February 12, 2013

Higher Education = Hazing?

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You should be nervous. A feverish clock punctuates every word, every silence. John (Tim Perry), a college professor, is wrestling witha phone and a crowded desk. Studiously, then furiously, Carol (Darcy Jo Martin) squints at her notebook and flips the cramped pages. She has tried everything, and yet she cannot understand any of the material John is teaching in class, which incidentally is about learning and cognition. John tries hard to inspire. He even fends off increasingly frenetic calls from his real estate agent and his wife and ends up missing a surprise party celebrating the announcement of his tenure. Imploring Carol to stay, he promises to replace her dismal final grade with an ‘A’ if she allows him to go over the course material with her again. When a frazzled Carol asks John why he is treating her so exceptionally, John simply says, “I like you.”

Oleanna is no Dead Poet’s Society. First staged to critical acclaim in Cambridge, M.A., in 1992, and later turned into a startlingly less compelling film following off-Broadway success, David Mamet’s contentious two-character play will appear this month at The Reader’s Theatre under the direction of Anne Marie Cummings. Even when the lights dim for the first time, there is no music, unlike in previous Readers’ Theatre productions. The clock persists. The innocuous phrase “I don’t understand” becomes the play’s bleak refrain, and as the characters spar it becomes harder to tell who has the right to teach. The genius of Mamet’s play is that you don’t notice how everything that is a certainty at the start of the play’s start seems founded on quicksand as the end draws near.

Mamet goes out of his way to antagonize, to mostly spectacular effect. To John, college education is “hazing,” a kind “ritualized annoyance” that students too unquestioningly covet because society has misled them into thinking that higher education is a right. His words irk Carol, who deems them sexist and elitist, and her anger is not unjustified. The extent of her wrath astonishes. With the newfound backing of a shadowy, presumably feminist “group,” Carol accuses John of sexual harassment and lodges a formal complaint with the tenure committee. She causes John to lose everything — his tenure appointment, his new house and perhaps even the trust of his family.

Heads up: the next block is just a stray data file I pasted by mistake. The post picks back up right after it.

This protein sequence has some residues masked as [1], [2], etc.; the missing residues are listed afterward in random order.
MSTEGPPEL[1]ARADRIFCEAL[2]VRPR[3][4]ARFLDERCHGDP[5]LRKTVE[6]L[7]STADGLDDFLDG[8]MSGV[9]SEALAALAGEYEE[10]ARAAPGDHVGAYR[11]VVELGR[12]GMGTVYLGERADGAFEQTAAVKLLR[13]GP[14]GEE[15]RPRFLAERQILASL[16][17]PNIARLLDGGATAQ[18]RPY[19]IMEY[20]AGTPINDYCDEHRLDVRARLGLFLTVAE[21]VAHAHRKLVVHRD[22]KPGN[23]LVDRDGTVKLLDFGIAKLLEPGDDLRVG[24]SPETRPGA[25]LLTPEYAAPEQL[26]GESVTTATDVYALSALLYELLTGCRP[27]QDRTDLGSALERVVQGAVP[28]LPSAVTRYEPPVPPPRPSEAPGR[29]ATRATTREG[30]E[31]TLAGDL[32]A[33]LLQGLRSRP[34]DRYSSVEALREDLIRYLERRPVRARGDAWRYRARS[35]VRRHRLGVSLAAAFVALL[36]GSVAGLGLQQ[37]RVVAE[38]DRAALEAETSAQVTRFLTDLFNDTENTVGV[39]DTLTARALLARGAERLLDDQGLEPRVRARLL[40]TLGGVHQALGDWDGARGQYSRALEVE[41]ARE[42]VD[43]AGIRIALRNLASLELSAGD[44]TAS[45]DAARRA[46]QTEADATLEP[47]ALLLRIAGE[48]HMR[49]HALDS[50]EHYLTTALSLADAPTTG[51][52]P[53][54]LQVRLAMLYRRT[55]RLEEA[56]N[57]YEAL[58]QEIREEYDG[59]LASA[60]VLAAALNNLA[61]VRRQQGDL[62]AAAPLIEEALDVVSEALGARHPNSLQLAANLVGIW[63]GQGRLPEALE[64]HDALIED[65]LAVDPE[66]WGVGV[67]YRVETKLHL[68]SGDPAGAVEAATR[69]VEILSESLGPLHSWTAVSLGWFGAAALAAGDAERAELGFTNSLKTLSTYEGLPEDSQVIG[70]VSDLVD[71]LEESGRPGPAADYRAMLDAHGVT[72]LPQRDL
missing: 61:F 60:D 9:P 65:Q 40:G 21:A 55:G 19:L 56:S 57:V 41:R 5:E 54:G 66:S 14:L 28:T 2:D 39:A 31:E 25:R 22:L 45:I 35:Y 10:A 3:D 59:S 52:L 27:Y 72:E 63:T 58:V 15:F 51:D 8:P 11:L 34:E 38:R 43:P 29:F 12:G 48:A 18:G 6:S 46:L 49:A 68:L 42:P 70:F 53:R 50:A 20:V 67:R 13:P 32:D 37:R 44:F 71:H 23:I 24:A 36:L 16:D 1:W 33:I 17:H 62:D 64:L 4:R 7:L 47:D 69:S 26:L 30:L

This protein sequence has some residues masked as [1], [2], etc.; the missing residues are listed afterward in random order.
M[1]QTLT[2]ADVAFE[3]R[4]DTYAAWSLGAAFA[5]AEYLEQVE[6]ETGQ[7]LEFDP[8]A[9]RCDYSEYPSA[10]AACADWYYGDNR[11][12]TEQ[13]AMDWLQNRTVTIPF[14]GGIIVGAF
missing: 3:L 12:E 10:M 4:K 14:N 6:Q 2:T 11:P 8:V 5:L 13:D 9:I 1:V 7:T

As John, Perry allows a gripping vulnerability that makes it hard for the viewer to see him as the ignorantly monstrous, power-hungry hypocrite that Carol makes him out to be. There is a gentleness about his self-deprecating attempts to put Carol at ease when she first arrives, desperate and disillusioned, at his office. Although verbose and pedantic, John’s banter about “the tenure committee, here to judge me” and his own youthful struggles with self-worth and failure seems imperfect but guileless. It’s far too tempting to dismiss Carol as hopelessly maladjusted, reactionary and lost.  She has several less than poetic lines that seem lifted from half-remembered movies — “you little yapping fool” and “you’re not god” are some of the pointed insults Carol hurls at John during their concluding conversation. It’s apparent that Carol is troubled; midway through John’s lecture she succumbs to a panic attack and manages an anguished, “I’m bad.” Along with John, we struggle to make sense of Carol, and oscillate between sympathy and frustration. At some points, it seems as if Carol might just be making sense — isn’t it fair to construe John’s sexually explicit remarks as a kind of subtle harassment? But our compassion is vehemently tested. John’s incredulous rage is perfectly comprehensible when Carol declares, impassioned, “I saw you, Professor, for two semesters, sit there, stand there and exploit your, as you thought, ‘paternal prerogative,’ and what is that but rape?” Her parting shot, crossly delivered as John attempts to reassure his wife over the phone, stuns: “Don’t call your wife ‘baby’.”

Titled after a Norwegian folk song in which composer Ole Bull lays out his vision of the United States as an ideal society, Oleanna is steeped in political entanglements. Looming ominously over the play’s testy proceedings is the Clarence Thomas-Anita Hill controversy which drew national attention to workplace sexual assault and ignited a wave of workplace reform. Crucial as all this may be, though, it can detract from some of the play’s most exquisite moments. John’s early sermon on failure and worthlessness, is one instance: “I feel unworthy; I feel unprepared. I must fail.” Pointing out the ludicrous reality of being enslaved to “some joke thing that some school kid told me that took up space within my head,” John goes on to describe how he “worked [his] way out of the need to fail.” If you’ve had a youthful addiction to a certain kind of sadness, John’s words might prove cutting.

As the Chicago Sun-Times critic Roger Ebert has observed, of the off-Broadway production, we leave Oleanna enraged but unsure of the cause of our rage: Is it political correctness or sexual exploitation that disconcerts us? Or perhaps we’re annoyed by seemingly endless academic bickering —  “my paradigm is better than your paradigm,” as Perry expressed it, following Wednesday’s rehearsal. Or maybe we’ve been so conditioned by this paternalistic, sycophantic system that we’re too deluded to tell. What we want, and can only hope to guess at, is the truth.

Oleanna opens Feb. 22 at 111 Chestnut Street, the Black Box Theatre at Lehman Alternative High School. For ticket information, visit www.thereaderstheatre.com.

Original Author: Daveen Koh